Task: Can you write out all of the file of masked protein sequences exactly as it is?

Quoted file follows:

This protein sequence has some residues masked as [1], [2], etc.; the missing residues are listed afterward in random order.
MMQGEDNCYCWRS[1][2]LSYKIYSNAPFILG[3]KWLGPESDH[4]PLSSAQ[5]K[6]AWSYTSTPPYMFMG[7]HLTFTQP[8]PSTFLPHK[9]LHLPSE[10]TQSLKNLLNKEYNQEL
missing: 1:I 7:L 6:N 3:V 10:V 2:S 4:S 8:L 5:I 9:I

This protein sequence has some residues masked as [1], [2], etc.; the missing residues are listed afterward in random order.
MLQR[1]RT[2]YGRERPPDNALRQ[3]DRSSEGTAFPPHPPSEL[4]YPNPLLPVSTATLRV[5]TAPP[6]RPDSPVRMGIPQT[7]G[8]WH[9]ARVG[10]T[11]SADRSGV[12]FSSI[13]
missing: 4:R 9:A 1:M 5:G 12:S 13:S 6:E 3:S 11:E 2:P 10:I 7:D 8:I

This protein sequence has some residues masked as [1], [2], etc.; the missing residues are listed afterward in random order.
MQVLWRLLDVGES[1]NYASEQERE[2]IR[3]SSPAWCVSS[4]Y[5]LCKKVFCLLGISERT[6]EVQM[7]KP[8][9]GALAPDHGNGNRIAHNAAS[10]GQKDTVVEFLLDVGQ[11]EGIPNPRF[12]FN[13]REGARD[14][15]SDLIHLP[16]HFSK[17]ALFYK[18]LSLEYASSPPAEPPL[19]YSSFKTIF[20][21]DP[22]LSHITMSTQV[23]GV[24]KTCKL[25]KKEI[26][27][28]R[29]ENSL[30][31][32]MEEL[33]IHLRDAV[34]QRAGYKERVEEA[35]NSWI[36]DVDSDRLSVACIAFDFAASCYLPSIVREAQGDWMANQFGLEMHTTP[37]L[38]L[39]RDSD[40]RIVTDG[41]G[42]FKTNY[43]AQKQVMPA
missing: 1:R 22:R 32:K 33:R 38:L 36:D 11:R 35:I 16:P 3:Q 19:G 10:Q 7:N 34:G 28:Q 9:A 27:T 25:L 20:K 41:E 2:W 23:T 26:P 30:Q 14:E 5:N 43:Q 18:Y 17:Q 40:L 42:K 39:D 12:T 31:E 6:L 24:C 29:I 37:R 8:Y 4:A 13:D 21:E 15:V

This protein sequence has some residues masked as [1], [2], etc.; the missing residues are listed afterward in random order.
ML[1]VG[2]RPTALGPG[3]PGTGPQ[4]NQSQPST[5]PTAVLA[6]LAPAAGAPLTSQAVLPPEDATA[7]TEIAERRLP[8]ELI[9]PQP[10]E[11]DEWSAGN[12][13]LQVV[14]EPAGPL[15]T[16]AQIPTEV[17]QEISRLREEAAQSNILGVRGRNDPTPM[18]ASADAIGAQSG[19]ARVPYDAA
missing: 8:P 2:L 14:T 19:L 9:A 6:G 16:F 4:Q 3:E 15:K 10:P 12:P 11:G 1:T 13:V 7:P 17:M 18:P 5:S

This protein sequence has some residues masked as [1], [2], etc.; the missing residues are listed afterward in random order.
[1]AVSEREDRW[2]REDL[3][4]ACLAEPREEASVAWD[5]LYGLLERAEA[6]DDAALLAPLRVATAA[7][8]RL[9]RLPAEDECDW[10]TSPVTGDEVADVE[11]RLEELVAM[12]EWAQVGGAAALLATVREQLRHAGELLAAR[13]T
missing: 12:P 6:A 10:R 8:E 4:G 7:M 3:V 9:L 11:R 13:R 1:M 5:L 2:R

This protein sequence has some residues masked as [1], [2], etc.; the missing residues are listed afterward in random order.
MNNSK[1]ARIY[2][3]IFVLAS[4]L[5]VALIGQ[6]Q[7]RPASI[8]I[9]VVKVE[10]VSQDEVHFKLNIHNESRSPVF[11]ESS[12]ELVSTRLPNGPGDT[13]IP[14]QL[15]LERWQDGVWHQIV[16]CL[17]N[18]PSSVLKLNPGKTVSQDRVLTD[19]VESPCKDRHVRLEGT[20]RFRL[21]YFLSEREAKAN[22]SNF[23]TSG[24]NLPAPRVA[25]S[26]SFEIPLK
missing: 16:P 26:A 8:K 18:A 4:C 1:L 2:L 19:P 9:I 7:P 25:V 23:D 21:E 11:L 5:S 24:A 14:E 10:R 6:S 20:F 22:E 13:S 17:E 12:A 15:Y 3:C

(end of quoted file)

This protein sequence has some residues masked as [1], [2], etc.; the missing residues are listed afterward in random order.
MMQGEDNCYCWRS[1][2]LSYKIYSNAPFILG[3]KWLGPESDH[4]PLSSAQ[5]K[6]AWSYTSTPPYMFMG[7]HLTFTQP[8]PSTFLPHK[9]LHLPSE[10]TQSLKNLLNKEYNQEL
missing: 1:I 7:L 6:N 3:V 10:V 2:S 4:S 8:L 5:I 9:I

This protein sequence has some residues masked as [1], [2], etc.; the missing residues are listed afterward in random order.
MLQR[1]RT[2]YGRERPPDNALRQ[3]DRSSEGTAFPPHPPSEL[4]YPNPLLPVSTATLRV[5]TAPP[6]RPDSPVRMGIPQT[7]G[8]WH[9]ARVG[10]T[11]SADRSGV[12]FSSI[13]
missing: 4:R 9:A 1:M 5:G 12:S 13:S 6:E 3:S 11:E 2:P 10:I 7:D 8:I

This protein sequence has some residues masked as [1], [2], etc.; the missing residues are listed afterward in random order.
MQVLWRLLDVGES[1]NYASEQERE[2]IR[3]SSPAWCVSS[4]Y[5]LCKKVFCLLGISERT[6]EVQM[7]KP[8][9]GALAPDHGNGNRIAHNAAS[10]GQKDTVVEFLLDVGQ[11]EGIPNPRF[12]FN[13]REGARD[14][15]SDLIHLP[16]HFSK[17]ALFYK[18]LSLEYASSPPAEPPL[19]YSSFKTIF[20][21]DP[22]LSHITMSTQV[23]GV[24]KTCKL[25]KKEI[26][27][28]R[29]ENSL[30][31][32]MEEL[33]IHLRDAV[34]QRAGYKERVEEA[35]NSWI[36]DVDSDRLSVACIAFDFAASCYLPSIVREAQGDWMANQFGLEMHTTP[37]L[38]L[39]RDSD[40]RIVTDG[41]G[42]FKTNY[43]AQKQVMPA
missing: 1:R 22:R 32:K 33:R 38:L 36:D 11:R 35:I 16:P 3:Q 19:G 10:Q 7:N 34:G 28:Q 9:A 27:T 25:L 20:K 41:E 2:W 23:T 26:P 30:Q 14:E 5:N 43:Q 18:Y 17:Q 40:L 42:K 39:D 12:T 31:E 6:L 24:C 29:I 37:R 8:Y 4:A 13:D 21:E 15:V

This protein sequence has some residues masked as [1], [2], etc.; the missing residues are listed afterward in random order.
ML[1]VG[2]RPTALGPG[3]PGTGPQ[4]NQSQPST[5]PTAVLA[6]LAPAAGAPLTSQAVLPPEDATA[7]TEIAERRLP[8]ELI[9]PQP[10]E[11]DEWSAGN[12][13]LQVV[14]EPAGPL[15]T[16]AQIPTEV[17]QEISRLREEAAQSNILGVRGRNDPTPM[18]ASADAIGAQSG[19]ARVPYDAA
missing: 8:P 2:L 14:T 19:L 9:A 6:G 16:F 4:Q 3:E 15:K 10:P 12:P 11:G 1:T 13:V 7:P 17:M 18:P 5:S

This protein sequence has some residues masked as [1], [2], etc.; the missing residues are listed afterward in random order.
[1]AVSEREDRW[2]REDL[3][4]ACLAEPREEASVAWD[5]LYGLLERAEA[6]DDAALLAPLRVATAA[7][8]RL[9]RLPAEDECDW[10]TSPVTGDEVADVE[11]RLEELVAM[12]EWAQVGGAAALLATVREQLRHAGELLAAR[13]T
missing: 12:P 6:A 10:R 8:E 4:G 7:M 3:V 9:L 11:R 13:R 1:M 5:L 2:R

This protein sequence has some residues masked as [1], [2], etc.; the missing residues are listed afterward in random order.
MNNSK[1]ARIY[2][3]IFVLAS[4]L[5]VALIGQ[6]Q[7]RPASI[8]I[9]VVKVE[10]VSQDEVHFKLNIHNESRSPVF[11]ESS[12]ELVSTRLPNGPGDT[13]IP[14]QL[15]LERWQDGVWHQIV[16]CL[17]N[18]PSSVLKLNPGKTVSQDRVLTD[19]VESPCKDRHVRLEGT[20]RFRL[21]YFLSEREAKAN[22]SNF[23]TSG[24]NLPAPRVA[25]S[26]SFEIPLK
missing: 16:P 26:A 8:K 18:A 4:C 1:L 2:L 19:P 9:I 7:P 25:V 23:D 21:E 11:L 5:S 24:A 14:E 10:R 6:S 20:F 22:E 13:S 17:E 12:A 15:Y 3:C